Down 70%, This Could Be the Best Stock-Split Stock in Canada to Buy and Hold Forever

This is arguably be the best stock-split stock to buy right now, as it has the potential to multiply your hard-earned savings fast.

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Tech stocks saw a massive crash in the first half of 2022 amid concerns related to high inflation and rising interest rates. Increasing geopolitical tensions and fears about slowing global economic growth added fuel to investors’ worries, accelerating the tech meltdown further. Multiple growth companies across North America have recently chosen to split their stocks. These big names include companies like Amazon, Tesla, and Shopify (TSX:SHOP)(NYSE:SHOP). While these moves might not make any real change in these companies’ fundamentals, stock splits certainly make their stocks more affordable for investors to own, which could lead to renewed buying from retail investors.

Shopify’s recent stock split and governance structure updates

On April 11, Shopify announced a 10-for-1 split of its Class A and Class B shares and proposed some updates to its governance structure, which the company claimed would support its long-term growth.

In its press release, the company highlighted that its Class A shares had one vote per share in the governance prior to these changes, while the Class B shares had 10 votes per share. With this, Class B shares had “a controlling position equivalent to approximately 51% of the total voting power.”

The proposed updates to Shopify’s governance targeted to set and preserve the voting power of the company’s founder and CEO, Tobi Lütke, by issuing a new class of shares to him: the Founder shares. Shopify’s shareholders approved these proposed changes in governance structure along with a 10-for-1 split of its Class A and Class B shares on June 8. The stock split finally came into effect on June 29 for investors when its shares started trading on a split-adjusted basis on the exchange.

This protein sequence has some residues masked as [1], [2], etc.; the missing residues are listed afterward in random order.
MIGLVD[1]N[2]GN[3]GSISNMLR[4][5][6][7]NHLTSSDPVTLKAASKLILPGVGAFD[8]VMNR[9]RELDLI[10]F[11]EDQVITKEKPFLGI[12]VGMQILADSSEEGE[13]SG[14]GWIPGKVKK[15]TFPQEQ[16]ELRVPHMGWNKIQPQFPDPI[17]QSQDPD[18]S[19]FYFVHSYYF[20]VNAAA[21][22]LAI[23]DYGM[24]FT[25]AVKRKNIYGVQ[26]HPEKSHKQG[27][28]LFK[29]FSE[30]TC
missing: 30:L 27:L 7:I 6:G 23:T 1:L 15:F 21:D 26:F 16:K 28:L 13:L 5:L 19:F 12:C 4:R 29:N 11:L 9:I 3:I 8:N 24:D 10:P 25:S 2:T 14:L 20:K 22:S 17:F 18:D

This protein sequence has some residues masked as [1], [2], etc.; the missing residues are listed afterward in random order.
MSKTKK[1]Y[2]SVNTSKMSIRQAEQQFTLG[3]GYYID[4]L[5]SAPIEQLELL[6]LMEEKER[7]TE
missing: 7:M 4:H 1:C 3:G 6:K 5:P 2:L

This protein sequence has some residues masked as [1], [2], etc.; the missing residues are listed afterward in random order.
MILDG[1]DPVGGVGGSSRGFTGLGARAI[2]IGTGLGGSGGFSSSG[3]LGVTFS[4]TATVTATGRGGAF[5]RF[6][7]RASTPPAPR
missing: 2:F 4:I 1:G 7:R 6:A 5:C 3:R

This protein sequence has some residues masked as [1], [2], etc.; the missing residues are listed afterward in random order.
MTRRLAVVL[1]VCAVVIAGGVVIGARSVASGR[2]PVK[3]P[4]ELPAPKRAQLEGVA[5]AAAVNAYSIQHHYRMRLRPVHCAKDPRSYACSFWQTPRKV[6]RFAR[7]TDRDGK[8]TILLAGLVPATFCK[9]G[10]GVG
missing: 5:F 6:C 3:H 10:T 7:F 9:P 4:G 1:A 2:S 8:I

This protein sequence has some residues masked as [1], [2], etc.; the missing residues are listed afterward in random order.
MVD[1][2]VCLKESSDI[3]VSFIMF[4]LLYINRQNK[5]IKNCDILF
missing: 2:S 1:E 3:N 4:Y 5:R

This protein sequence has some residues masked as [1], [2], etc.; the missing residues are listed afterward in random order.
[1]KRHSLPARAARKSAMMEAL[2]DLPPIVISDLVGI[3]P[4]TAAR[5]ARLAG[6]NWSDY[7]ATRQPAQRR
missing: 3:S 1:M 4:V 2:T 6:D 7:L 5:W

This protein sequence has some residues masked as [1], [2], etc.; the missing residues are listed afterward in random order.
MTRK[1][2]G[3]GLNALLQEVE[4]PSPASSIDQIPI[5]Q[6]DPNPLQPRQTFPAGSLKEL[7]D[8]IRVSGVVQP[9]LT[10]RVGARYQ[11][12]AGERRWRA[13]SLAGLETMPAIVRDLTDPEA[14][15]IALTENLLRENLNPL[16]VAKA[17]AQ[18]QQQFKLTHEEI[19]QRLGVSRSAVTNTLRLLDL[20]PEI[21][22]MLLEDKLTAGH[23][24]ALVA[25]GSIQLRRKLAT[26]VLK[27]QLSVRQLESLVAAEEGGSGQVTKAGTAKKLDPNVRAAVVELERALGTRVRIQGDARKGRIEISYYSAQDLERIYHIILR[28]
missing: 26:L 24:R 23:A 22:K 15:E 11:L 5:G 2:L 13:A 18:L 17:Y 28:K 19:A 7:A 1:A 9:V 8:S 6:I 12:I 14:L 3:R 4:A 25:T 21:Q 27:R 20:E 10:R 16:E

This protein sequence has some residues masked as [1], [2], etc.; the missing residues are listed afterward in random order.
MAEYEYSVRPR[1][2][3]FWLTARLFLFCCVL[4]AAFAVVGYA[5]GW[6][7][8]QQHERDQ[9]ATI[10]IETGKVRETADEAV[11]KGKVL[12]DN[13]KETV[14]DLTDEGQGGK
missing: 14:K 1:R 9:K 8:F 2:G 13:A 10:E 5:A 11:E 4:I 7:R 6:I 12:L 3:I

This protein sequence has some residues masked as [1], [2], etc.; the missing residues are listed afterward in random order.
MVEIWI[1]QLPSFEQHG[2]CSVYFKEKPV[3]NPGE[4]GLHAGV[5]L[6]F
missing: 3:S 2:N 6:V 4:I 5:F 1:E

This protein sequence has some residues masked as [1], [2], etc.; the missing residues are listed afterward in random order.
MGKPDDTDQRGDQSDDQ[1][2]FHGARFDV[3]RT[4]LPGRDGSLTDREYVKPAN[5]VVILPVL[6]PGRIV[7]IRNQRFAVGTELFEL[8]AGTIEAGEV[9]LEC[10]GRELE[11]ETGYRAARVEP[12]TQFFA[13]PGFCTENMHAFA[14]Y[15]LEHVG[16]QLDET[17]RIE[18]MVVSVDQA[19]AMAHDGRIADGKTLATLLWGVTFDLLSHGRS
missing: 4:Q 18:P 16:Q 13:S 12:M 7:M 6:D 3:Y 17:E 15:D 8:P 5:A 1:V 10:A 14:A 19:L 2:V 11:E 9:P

The best stock-split stock to buy in Canada

After delivering an eye-popping 2,919% return in the previous five years, Shopify stock came under pressure this year. Currently, it trades at $51.90 per share — down 70.2% from 2021’s closing price of $174.17 per share (after taking into account its recent 10-to-1 stock split). Apart from the macro concerns-driven tech sector-wide crash, investors’ fears about the Canadian e-commerce company’s slowing sales growth in the post-pandemic world were responsible for its massive stock losses.

Its slowing sales growth rate, however, didn’t come as a surprise to me, as it was something the company was already warning investors about for several quarters. Moreover, you can’t expect pandemic-related reasons that drove a massive surge in demand for Shopify’s services to continue benefiting it in the post-pandemic era.

Shopify is still continuing to post strong double-digit year-over-year revenue growth in 2022, despite reopening physical businesses, which I consider to be a huge positive factor. In the first half of 2022, the company reported a nearly 19% increase in its total revenue to around $2.5 billion.

Foolish bottom line

In the coming years, I expect Shopify’s sales growth rate to improve further, as the digital commerce trend has just started gaining steam and still has huge growth potential. Given these positive factors, I don’t find any key reason justifying SHOP stock’s massive 70% year-to-date losses, making it worth buying now when it’s way too cheap and holding forever.

This article represents the opinion of the writer, who may disagree with the “official” recommendation position of a Motley Fool premium service or advisor. We’re Motley! Questioning an investing thesis — even one of our own — helps us all think critically about investing and make decisions that help us become smarter, happier, and richer, so we sometimes publish articles that may not be in line with recommendations, rankings or other content.

John Mackey, CEO of Whole Foods Market, an Amazon subsidiary, is a member of The Motley Fool’s board of directors. The Motley Fool has positions in and recommends Shopify. The Motley Fool recommends Amazon and Tesla. Fool contributor Jitendra Parashar has no position in any of the stocks mentioned.

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